Compromise paves way for water legislation

Conservation, recreation, agricultural and municipal interests have come together on a plan to ensure the future water supply of the Yakima River Basin.

By:  Editorial Board
Source: Walla Walla Union-Bulletin

Compromise, once touted as an art in politics, has become too rare in Congress. 

Last week it made a welcome comeback as legislation was approved in the Senate that could ensure the future water supply in Eastern Washington’s Yakima River Basin. Earlier a different but similar bill was approved in the House. The two measures need to be reconciled.  

If it can be done, and it looks possible, that would great for the Pacific Northwest. 

The legislation aims to restore historic fish runs — including one of the largest sockeye salmon runs in the lower 48 states — blocked for more than a century and to help prevent future droughts for farmers and communities in the Yakima River Basin, according to The Associated Press. 

The legislation  will protect one of the most important watersheds in the state, said Tom Tebb, director of the Office of Columbia River with the Washington Department of Ecology.

“The act will fund real projects to construct fish passage at reservoirs, improve stream flows throughout the watershed, and bolster water supplies for one of the country’s top agricultural regions,” Tebb said.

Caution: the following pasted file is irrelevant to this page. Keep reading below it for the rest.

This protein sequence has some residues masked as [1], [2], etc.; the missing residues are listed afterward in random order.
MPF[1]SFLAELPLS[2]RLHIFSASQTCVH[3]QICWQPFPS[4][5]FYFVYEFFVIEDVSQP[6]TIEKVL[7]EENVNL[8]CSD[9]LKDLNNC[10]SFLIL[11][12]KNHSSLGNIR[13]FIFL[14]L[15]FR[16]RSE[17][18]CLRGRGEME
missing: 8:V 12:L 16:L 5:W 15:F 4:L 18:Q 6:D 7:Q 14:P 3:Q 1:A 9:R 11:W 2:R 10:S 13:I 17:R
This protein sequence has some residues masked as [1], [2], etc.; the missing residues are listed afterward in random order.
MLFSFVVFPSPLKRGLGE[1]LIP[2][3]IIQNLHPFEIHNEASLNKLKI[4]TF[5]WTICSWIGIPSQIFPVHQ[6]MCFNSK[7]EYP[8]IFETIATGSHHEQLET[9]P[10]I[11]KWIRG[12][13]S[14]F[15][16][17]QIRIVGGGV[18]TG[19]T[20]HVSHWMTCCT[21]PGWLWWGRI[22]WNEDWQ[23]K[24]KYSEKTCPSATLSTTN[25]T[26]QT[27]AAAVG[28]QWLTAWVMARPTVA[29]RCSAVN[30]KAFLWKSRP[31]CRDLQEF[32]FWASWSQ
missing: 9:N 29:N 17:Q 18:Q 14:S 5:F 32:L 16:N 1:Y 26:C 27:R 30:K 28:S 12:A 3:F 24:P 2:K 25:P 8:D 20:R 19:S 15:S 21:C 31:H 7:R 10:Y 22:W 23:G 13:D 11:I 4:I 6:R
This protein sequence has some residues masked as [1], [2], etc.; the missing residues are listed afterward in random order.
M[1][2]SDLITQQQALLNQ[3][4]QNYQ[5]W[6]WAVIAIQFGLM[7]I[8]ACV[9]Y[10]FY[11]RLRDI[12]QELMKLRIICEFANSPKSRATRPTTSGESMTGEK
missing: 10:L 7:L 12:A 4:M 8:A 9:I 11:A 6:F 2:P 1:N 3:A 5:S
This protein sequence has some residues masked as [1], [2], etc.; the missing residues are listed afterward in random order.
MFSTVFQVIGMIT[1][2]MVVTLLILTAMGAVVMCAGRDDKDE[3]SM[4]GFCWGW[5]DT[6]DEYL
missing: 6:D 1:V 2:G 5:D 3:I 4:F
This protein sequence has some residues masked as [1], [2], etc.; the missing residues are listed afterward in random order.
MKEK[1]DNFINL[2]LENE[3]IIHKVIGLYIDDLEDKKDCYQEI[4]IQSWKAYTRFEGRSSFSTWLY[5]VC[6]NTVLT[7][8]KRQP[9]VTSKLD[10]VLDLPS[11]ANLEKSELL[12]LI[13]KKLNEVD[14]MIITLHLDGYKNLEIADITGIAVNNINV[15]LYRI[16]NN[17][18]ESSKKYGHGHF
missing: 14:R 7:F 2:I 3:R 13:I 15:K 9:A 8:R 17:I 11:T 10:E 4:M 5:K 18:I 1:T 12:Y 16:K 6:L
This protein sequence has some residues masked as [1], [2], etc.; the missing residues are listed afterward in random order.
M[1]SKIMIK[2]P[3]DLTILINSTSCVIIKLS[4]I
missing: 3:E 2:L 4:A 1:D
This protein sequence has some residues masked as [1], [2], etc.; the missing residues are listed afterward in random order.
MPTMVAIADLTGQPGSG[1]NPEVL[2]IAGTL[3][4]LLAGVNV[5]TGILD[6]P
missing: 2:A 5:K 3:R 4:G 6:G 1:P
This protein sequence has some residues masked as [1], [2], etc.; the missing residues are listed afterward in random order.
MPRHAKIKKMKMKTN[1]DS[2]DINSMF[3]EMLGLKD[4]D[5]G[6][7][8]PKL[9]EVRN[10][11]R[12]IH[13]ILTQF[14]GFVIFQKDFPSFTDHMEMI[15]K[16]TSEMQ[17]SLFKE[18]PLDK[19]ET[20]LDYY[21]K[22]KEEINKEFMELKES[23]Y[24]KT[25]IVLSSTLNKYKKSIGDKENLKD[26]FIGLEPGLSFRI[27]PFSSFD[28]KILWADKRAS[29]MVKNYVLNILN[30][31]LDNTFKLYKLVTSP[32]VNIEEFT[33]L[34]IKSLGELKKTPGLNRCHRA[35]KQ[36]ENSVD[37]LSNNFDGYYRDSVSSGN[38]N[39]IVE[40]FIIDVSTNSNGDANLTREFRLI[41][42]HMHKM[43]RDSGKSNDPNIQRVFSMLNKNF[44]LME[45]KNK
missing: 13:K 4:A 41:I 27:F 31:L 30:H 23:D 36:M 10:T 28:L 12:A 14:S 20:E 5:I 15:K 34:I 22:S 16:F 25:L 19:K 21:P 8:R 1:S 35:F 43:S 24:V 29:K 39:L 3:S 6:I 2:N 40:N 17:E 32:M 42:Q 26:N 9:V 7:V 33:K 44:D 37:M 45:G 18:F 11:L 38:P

Sen. Maria Cantwell, D-Wash., introduced the bill last July, saying it represented compromise between conservation, recreation, agricultural and municipal interests. Rep. Dan Newhouse, R-Sunnyside, and Rep. Dave Riechert, R-Auburn, introduced the similar bill in the House.

Getting the various interests together — as well as Democrats and Republicans in Congress — to give and take in coming up with an acceptable compromise was not easy, but it was necessary. 

“Farmers, fishermen, communities and conservationists in Washington state who have spent years forging a compromise to manage water supplies were rewarded this week when the long-awaited Senate energy bill passed with wide bipartisan approval,” wrote Elizabeth Shogren of High Country News, a publication that focus on natural resources in the West. 

Getting to this point has not been easy. And getting further won’t be any easier. Apparently the differences between the House and Senate will require more compromise. 

The end results, however, is well worth giving a little to gain a lot — starting with a future water supply for the region.